Ghome­shi re­calls try­ing to fit in as a 14-year-old new Cana­dian

Winnipeg Free Press - Section G - - ENTERTAINMENT - By Carolin Ve­sely

THE year Canada brought its con­sti­tu­tion home, one of its fu­ture stars was try­ing to rec­on­cile his own na­tional iden­tity.

To that end, the in­se­cure, “pa­thet­i­cally neu­rotic,” 14-year-old Per­sianCana­dian New Wa­ver made a list of the things that mat­tered to him most.

The 11-item list was book­ended by the names David Bowie and Wendy. “Fit­ting in” ap­pears twice.

Jian Ghome­shi never did meet his mu­si­cal idol and it didn’t last with his dream girl. And it’s safe to say the pop­u­lar host of CBC Ra­dio’s Q and mem­ber of the ’90s satir­i­cal folk-pop four­some Moxy Fru­vous didn’t get where he is by blend­ing in with the crowd.

But as any high-school mis­fit can at­test, it takes a while to fig­ure that out.

“I needed to be cool to fit in. And be­ing cool might mean makeup and pointy boots and Bowie. This was not ex­actly the con­ven­tional mid­dle-class pre­scrip­tion from Tehran,” Ghome­shi writes in his new mem­oir, 1982.

He’ll be at McNally Robin­son Book­sellers at 7 tonight to read from and sign the book, which this week made Maclean’s best­seller list.

Part com­ing-of-age tale and part love let­ter to a by­gone era — the tele­phone had a cord at­tached and mak­ing a mix tape could take weeks — 1982 re­counts this piv­otal year of the au­thor’s life through a dozen mu­sic- in­fused sto­ries, each based on a 1982 pop ra­dio hit.

While Ghome­shi takes a self­dep­re­cat­ing, hu­mourous ap­proach to teenage angst, his was clearly ex­ac­er­bated by the fact that he grew up in the largely white, con­ser­va­tive Toronto sub­urb of Thornhill at a time when vis­i­ble mi­nori­ties weren’t that vis­i­ble. It’s tough enough carv­ing out your iden­tity with­out be­ing as­so­ci­ated with ter­ror­ists or get­ting called “Paki.”

Still, Ghome­shi, 45, says he didn’t want to do an overly earnest book, and so opted for en­ter­tain­ing, in­stead.

“I didn’t want it to come across as some kind of po­lit­i­cal, ide­o­log­i­cal or polem­i­cal screed, sort of like: “By the way, this is what it feels like to be an Ira­nian in your so­ci­ety,” he says dur­ing a phone in­ter­view.

“I had no in­ter­est in writ­ing a life story or mem­oir that was a list of ac­com­plish­ments or facts and fig­ures. What I re­ally wanted to do is find a de­vice to write some­thing cre­ative. I get off on try­ing to be cre­ative. That’s what I do with my show and it’s my favourite part of that.”

The im­age on the cover of 1982 is a bro­ken cas­sette tape with the han­drawn la­bel Scary Mon­sters Mix. It’s ac­tu­ally a mix tape he gave a girl back in high school, Ghome­shi says, and she dug it up and con­tacted him when she heard he was writ­ing a mem­oir.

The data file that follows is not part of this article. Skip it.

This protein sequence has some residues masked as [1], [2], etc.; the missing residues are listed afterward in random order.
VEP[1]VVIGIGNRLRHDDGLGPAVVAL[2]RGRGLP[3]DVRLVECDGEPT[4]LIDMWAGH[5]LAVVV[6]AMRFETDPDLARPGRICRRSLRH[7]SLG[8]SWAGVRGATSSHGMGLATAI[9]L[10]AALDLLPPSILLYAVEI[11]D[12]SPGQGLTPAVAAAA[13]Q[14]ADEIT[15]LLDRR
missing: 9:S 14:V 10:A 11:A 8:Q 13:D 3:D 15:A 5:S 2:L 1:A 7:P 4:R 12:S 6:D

“The book is kind of set up like a big mixed tape,” says Ghome­shi, who was born in Eng­land and im­mi­grated with his par­ents and sis­ter (Jila is a lin­guist at the Univer­sity of Man­i­toba) when he was 10. “There’s a lot of mu­sic in there be­cause mu­sic was my sal­va­tion, it was my es­cape and it was my cel­e­bra­tion, as it was for a lot of peo­ple.”

More su­per­fi­cially, he says, the book is about his ob­ses­sion with David Bowie and want­ing to be the (very pale) British rock star, and his equally ob­ses­sive crush on a New Wave class­mate and cool girl named Wendy.

But even that, he ad­mits, was part of his des­per­ate quest to fit in and make peo­ple like him, all the while hop­ing they wouldn’t notice his “weird name, lar­gish nose and brown­ish skin.” Never mind be­ing Mus­lim, which set him fur­ther apart from his peers, even though his fam­ily was sec­u­lar­ist and never en­gaged in any reli­gious ac­tiv­i­ties.

While his tar­get au­di­ence is po­ten­tially any­one who can iden­tify with be­ing an odd­ball in high school, Ghome­shi says he’s been most sur­prised at the num­ber of im­mi­grants who have con­tacted him.

“What’s res­onat­ing with a lot of peo­ple is more the story of a first­gen­er­a­tion im­mi­grant com­ing here and deal­ing with be­ing the only eth­nic fam­ily on the street in a con­ser­va­tive, white neigh­bour­hood,” he says. “I think that story is very Cana­dian, one that any­body who has moved here from some­where else and been caught be­tween nei­ther fit­ting in in the old coun­try or en­tirely fit­ting in here will un­der­stand.”


Ghome­shi on the set of his CBC Ra­dio show.

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